A no guts, no glory approach from Lewis Askey from the drop of the flag in Antwerp saw him finish fifth in a sprint for the line in Leuven, Belgium.
The 21-year-old didn’t just pick one moment during the race to attack, but numerous as he rode in the under-23 men’s road race, his first appearance as an under-23 at a UCI Road World Championships.
It will no doubt be one will be one to remember for the young Brit as he showed great spirit to get a top result; Askey will already be thinking about 2022, taking confidence from the day’s ride.
In the first race of the day, the junior men placed their faith in Max Poole who in a field full of impressive talent from around the world, finished ninth overall. Both the under-23 and junior men’s races were won from breaks established on the final Wijnpers climb in Leuven.
Junior Men’s Road Race
An early start awaited the junior men on Friday morning at the start line in Leuven, Belgium. With a pre-5am wake-up call and 8.15am local start time, the British quartet of Jack Brough, Finlay Pickering, Max Poole, and Josh Tarling will have been hoping for a good night’s sleep prior.
121.4 kilometres, eight laps around a circuit of Leuven awaited a total of 178 junior men competing to be World Champion. Each lap would consist of tight corners, narrow streets, cobbles and four short sharp climbs for good measure.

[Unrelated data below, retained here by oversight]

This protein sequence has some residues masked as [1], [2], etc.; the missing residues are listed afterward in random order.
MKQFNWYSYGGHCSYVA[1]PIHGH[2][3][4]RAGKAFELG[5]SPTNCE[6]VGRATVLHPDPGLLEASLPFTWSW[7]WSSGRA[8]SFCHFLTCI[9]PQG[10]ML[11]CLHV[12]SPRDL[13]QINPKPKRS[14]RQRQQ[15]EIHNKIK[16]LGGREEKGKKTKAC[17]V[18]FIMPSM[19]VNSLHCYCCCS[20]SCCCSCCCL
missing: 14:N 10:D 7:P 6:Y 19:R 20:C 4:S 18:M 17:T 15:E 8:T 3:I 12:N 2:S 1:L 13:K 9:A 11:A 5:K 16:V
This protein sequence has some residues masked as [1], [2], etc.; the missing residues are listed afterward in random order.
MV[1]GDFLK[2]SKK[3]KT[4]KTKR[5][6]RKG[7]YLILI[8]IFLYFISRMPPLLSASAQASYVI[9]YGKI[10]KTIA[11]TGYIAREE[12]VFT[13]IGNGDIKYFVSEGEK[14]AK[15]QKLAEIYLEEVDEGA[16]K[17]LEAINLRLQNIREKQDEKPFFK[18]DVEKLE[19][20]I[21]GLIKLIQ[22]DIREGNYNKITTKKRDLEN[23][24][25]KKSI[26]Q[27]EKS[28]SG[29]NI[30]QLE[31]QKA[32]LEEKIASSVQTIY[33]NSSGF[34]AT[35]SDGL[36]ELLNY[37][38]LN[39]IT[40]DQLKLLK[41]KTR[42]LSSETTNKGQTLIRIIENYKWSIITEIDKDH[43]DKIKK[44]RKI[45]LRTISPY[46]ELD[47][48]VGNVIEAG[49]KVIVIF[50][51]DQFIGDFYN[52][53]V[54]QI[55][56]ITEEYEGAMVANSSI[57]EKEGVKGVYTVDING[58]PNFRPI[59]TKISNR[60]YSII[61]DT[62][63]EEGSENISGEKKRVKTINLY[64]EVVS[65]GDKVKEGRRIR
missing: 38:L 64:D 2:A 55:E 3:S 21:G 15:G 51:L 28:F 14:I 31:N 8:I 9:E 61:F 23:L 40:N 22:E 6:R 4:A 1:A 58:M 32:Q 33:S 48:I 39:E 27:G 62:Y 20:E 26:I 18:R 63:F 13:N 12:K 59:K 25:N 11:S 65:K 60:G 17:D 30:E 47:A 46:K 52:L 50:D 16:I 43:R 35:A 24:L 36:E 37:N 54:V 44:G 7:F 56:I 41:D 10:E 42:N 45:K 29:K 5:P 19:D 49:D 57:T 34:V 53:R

A nervous bunch at the start saw a crash just metres from the start line before the peloton had even left the neutral zone. A slowing of the pace car would allow those riders caught in the crash to join the peloton once again, be it battered and bruised.
Once the flag dropped however, more carnage ensued with more crashes and riders abandoning as countries jostled to be at the front and possibly get into the day’s break.
It would take 15 kilometres for the break to form, with the peloton allowing the gap to grow to 30 seconds. In the break was British representation in Josh Tarling, fresh from his silver medal in the junior men’s individual time trial on Tuesday; with him, just two riders Milan Kadlec (Czech Republic) and Luis-Joe Luehrs (Germany).
If premonitions aren’t his thing, they probably should be, Tarling telling the television reporters prior to the start, “I think it’s a good race to be near the front, it’s not a race to chill at the back, you’re going to have to make sure you’re up there all of the time. I’m hoping it will be whittled down to either a small group or a breakaway.”